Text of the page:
Electro-bus route to future
Easily, smoothly, silently, the brand new electro-bus rolls through Nesvizh palace and park estate, drawing the eyes of passersby
Electro-bus in Nesvizh is the first step towards green economy
The battery can last 50-70km but drivers don’t let it run down completely. It takes 3-4 hours for the bus to recharge, and main charging takes place at night.
The new transport is part of an international project entitled Supporting the Transition to a Green Economy in the Republic of Belarus, financed by the European Union and realised by the UNDP. The vehicle may look like entertainment but it’s actually providing safe and eco-friendly transport. The Deputy Chairman of the Nesvizh District Executive Committee, Mikhail Afanasiev, complains that traditional transport emissions harm not only the city’s environment but its ancient heritage. He notes, “We’re restoring the ancient Corpus Christi Roman Catholic Church, with 16-18th century frescoes on its facades. These are the only such discoveries in Belarus, so we must protect them. We aim to create two sites outside the city, transporting tourists via eco-friendly transport. Every year, over 500,000 tourists come to our city — which is rather a burden. The project is ready and we’re now working on land allocation. If we find good investors (many are already demonstrating interest), it will be realised in the shortest possible time.”
E-transport is both environmentally friendly and profitable, while ensuring independence from traditional types of fuel. Many countries are using it already, while, Belarus is now taking its first steps. Our railways are developing more actively than cars, with over 20 percent of lines now electrified. Belarus’ own production of e-buses and e-cars is in its infancy, with experimental samples, but two E433 e-buses (manufactured by Belkommunmash) will have joined Minsk’s streets by late 2016. Next year, another 18 are to be produced.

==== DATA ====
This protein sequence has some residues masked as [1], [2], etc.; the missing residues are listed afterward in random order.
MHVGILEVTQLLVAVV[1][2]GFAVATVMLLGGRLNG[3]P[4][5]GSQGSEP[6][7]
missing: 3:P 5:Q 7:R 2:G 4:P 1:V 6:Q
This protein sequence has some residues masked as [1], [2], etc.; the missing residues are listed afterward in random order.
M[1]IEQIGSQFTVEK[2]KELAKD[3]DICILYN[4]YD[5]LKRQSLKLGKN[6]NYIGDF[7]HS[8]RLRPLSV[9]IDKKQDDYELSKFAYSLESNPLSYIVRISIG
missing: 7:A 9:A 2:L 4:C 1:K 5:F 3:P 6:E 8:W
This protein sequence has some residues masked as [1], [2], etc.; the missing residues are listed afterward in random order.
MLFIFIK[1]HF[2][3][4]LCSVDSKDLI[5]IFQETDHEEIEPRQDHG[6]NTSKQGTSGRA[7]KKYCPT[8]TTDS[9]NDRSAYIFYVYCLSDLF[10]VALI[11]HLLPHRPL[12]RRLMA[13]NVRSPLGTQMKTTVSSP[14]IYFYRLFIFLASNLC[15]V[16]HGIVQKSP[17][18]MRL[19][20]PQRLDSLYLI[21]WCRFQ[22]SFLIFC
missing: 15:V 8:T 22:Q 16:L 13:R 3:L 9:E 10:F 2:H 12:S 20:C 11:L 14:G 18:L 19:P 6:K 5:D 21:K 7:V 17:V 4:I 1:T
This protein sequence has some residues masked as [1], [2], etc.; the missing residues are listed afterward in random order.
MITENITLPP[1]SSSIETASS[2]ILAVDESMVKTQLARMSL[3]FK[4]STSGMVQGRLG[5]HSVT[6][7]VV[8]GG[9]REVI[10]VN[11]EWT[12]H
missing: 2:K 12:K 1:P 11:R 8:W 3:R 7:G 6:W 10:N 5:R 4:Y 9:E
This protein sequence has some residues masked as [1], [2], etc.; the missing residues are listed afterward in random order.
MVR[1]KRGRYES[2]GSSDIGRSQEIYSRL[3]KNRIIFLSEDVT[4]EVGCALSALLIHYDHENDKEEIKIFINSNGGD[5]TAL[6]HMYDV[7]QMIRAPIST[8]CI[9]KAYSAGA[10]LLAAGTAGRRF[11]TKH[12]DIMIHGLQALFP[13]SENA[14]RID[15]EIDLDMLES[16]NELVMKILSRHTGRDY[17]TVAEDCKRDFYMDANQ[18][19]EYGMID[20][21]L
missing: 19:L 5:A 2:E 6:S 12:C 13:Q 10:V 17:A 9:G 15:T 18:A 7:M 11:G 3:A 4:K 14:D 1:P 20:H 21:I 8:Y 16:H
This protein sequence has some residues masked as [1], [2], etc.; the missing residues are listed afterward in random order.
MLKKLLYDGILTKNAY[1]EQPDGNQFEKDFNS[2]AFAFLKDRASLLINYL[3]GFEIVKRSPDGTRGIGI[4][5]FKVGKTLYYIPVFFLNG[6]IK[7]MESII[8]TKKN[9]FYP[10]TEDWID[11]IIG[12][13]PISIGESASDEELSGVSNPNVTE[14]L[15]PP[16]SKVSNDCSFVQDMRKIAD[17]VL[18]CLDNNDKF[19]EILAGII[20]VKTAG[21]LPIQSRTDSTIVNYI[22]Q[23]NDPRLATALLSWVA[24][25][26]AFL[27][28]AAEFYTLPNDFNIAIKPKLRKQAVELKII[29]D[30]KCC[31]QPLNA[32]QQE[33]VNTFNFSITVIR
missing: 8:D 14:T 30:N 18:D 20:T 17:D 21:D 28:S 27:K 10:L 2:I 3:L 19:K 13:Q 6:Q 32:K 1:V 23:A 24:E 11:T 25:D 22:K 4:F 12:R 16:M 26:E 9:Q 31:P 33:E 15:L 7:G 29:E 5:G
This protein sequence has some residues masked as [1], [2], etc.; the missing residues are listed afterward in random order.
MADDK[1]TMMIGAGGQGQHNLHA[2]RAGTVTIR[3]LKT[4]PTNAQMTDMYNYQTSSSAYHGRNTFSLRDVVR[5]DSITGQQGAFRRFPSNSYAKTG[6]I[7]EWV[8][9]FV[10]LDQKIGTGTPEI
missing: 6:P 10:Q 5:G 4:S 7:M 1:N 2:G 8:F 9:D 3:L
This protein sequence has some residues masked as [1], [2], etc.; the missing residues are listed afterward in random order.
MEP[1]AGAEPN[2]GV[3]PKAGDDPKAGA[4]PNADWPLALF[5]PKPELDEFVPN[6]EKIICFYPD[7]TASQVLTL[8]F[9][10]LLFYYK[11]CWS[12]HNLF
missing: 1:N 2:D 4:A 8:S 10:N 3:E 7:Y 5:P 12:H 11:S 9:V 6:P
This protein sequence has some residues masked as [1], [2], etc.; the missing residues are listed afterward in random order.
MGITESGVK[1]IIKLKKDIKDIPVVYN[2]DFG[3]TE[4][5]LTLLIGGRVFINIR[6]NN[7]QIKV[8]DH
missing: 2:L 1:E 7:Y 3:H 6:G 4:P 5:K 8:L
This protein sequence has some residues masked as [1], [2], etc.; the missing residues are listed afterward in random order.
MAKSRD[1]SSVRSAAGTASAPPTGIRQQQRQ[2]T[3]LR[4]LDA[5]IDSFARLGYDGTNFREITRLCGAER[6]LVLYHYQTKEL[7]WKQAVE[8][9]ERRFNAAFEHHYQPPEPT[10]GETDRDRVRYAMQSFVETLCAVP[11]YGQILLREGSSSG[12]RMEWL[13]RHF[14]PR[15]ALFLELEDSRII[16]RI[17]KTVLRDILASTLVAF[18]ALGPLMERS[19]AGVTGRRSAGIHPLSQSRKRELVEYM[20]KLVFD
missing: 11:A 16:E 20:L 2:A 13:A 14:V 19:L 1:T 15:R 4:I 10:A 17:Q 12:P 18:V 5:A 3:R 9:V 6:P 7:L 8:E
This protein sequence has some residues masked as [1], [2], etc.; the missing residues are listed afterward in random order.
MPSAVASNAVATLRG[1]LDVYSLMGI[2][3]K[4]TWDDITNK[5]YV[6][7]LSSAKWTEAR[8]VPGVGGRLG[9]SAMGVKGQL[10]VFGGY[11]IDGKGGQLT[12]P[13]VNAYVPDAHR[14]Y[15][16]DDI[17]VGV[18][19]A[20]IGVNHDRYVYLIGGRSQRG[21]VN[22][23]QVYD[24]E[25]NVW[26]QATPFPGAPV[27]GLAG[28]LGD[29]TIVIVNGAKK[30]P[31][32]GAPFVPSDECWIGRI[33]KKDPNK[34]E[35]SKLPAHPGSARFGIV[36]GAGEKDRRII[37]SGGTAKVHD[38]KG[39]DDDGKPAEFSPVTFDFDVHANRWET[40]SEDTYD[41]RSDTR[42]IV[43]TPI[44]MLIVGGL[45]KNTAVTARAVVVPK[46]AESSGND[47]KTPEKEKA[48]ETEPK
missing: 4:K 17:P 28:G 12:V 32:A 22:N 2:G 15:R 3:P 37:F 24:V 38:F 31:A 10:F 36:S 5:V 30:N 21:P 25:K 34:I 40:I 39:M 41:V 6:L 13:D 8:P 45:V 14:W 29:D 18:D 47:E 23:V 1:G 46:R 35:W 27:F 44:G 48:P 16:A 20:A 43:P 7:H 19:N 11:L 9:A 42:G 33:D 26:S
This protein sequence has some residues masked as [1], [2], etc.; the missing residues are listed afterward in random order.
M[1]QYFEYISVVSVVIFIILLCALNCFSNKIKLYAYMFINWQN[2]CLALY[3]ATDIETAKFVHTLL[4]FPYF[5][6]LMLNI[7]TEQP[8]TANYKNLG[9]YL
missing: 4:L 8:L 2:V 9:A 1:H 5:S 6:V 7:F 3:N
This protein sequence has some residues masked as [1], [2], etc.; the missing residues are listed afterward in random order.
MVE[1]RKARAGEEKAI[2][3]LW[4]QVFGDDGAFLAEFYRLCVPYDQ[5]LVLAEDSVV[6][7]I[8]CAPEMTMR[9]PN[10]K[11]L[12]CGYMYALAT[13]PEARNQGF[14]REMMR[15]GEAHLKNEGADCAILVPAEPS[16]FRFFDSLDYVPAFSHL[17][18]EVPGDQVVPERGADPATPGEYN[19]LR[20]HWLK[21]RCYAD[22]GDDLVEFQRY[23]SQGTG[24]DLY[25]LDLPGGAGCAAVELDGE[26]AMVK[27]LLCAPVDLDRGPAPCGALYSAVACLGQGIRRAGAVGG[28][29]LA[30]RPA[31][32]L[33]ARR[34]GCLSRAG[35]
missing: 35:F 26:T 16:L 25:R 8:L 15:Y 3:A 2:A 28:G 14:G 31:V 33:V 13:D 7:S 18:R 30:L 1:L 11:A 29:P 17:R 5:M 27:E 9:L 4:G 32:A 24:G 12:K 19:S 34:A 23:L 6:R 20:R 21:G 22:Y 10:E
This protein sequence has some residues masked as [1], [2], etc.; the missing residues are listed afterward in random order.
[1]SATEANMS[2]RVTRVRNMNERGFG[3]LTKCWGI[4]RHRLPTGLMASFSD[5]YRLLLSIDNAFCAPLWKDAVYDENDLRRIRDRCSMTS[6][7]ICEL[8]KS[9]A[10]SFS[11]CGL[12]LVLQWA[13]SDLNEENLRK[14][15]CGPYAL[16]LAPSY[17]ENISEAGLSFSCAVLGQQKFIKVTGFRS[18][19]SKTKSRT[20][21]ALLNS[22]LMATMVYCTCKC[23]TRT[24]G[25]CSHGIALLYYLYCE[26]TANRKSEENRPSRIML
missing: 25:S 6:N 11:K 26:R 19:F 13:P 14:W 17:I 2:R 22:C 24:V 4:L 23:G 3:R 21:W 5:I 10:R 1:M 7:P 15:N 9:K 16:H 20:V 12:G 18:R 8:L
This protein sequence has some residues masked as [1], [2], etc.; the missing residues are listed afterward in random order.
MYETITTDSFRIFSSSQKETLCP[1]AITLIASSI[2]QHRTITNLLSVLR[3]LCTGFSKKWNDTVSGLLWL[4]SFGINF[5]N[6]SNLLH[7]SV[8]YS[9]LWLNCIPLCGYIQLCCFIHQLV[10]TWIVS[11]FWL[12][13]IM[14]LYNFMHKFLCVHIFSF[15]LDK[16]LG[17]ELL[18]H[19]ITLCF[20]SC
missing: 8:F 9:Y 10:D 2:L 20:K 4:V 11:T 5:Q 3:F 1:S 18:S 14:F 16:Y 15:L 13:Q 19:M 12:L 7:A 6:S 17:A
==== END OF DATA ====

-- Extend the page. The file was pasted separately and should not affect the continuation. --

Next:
“It’s vital to shift to eco-friendly transport,” comments the Deputy General Director of the Scientific-Research Institute of Transport, Transtekhnika, Dmitry Koval. He adds, “Around 70 percent of air pollution is the result of transport emissions; in large cities, this figure reaches up to 90 percent. However, new ecological transport virtually halves this.” There are ten buses using natural gas in Minsk, and they are proving truly economic. “Methane costs are just 40 percent of those of diesel fuel, so running these ten buses has saved money. As regards prime costs, we want to ensure that these don’t exceed 5 percent of diesel transport costs.”
Our e-buses are still too expensive, although they would pay for themselves after 20 years. Sadly, their guarantee period lasts just ten years. Yevgeny Malchevsky, who heads the Innovative Policy Department at the State Committee on Science and Technology, asserts that we are more than capable of producing and processing accumulator batteries. He notes that two production facilities are planned for the Brest Region, via a company with American capital and a Belarusian plant. “The second project is already being realised,” he says. “Its launch is planned for 2019. We’ll support this enterprise, as it ensures import substitution and focuses on exports. Moreover, in constructing an accumulator battery plant, we plan to introduce a full cycle of processing new accumulators.”
Many Belarusian agencies and institutions are now working on developing green transport and related infrastructure. Our e-buses and e-cars will find their place, as Iya Malkina, the First Deputy Minister for Natural Resources and Environmental Protection, agrees. “The world is quickly developing. It was once hard to believe that mobile phones would supersede fixed lines. I sincerely believe that, within a decade, all transport should be electric. This feeds into Parisian Climate Agreement principles.”
By Veronika Artemieva
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